Director Elizabeth Banks is generating buzz ahead of the opening weekend for her new film, the latest reboot of “Charlie’s Angels,” with her comments clarifying the sexuality of the character played by out star Kristen Stewart’s character.
In the new film based on the now-iconic 1970s TV series about three female private detectives, Stewart portrays Sabrina Wilson, the group’s leader, who was originally played by actress Kate Jackson – though in the latest version the character is described as a “party girl” while Jackson’s incarnation was more no-nonsense.
According to Banks, Stewart, who is queer in real life, lobbied to for her character to be gay. Speaking to Pride Source, the actress-turned-director said, “I mean, [Kristen] wanted to be gay in the movie and I’m like, ‘Yeah.’ I just wanted to make sure that she was able to present a character that she was fully behind.”
To be sure the point was getting across, Banks added a scene into the film in which Sabrina flirts with another woman.
The opening-day-eve remarks represent a bit of a surprise reversal for Banks, who in an earlier interview with Digital Spy had previously dismissed the idea that Sabrina was being portrayed as a lesbian and claimed that the character’s sexuality would be “open to interpretation.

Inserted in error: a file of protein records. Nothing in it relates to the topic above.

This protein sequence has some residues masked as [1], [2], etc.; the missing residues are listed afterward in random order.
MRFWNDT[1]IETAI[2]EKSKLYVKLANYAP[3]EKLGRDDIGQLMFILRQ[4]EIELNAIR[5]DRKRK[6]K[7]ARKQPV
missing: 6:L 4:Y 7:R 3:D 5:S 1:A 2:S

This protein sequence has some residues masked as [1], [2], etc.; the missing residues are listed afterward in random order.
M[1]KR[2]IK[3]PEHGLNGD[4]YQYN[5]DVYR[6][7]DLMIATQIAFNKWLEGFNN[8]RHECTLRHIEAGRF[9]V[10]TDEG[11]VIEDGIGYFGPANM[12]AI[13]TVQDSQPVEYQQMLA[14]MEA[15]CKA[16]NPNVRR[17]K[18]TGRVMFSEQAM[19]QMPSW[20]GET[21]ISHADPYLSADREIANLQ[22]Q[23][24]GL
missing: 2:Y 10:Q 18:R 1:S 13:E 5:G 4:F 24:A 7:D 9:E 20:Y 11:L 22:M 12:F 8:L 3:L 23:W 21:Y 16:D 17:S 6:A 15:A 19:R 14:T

“I don’t feel there is a label that fits her,” Banks had said. “The only thing that was important to me was to not label it as anything. It’s fine if the media wants to label it, I think that’s OK, but I didn’t do that.”
Banks, best known to most movie audiences for her roles in the “Hunger Games” and “Pitch Perfect” movie franchises, is a veteran actress who has successfully expanded her career to include writing, producing and directing. Her feature directing debut, “Pitch Perfect 2,” earned $69 million its opening weekend, a record gross for a first-time director. She wrote, directed, and produced the new “Charlie’s Angels,” and also appears in the film as Bosley, a character that was originally male.
The revelation of Stewart’s character as a gay woman has particular resonance in the wake of GLAAD’s recent report finding the number of LGBTQ characters on television at an all-time high.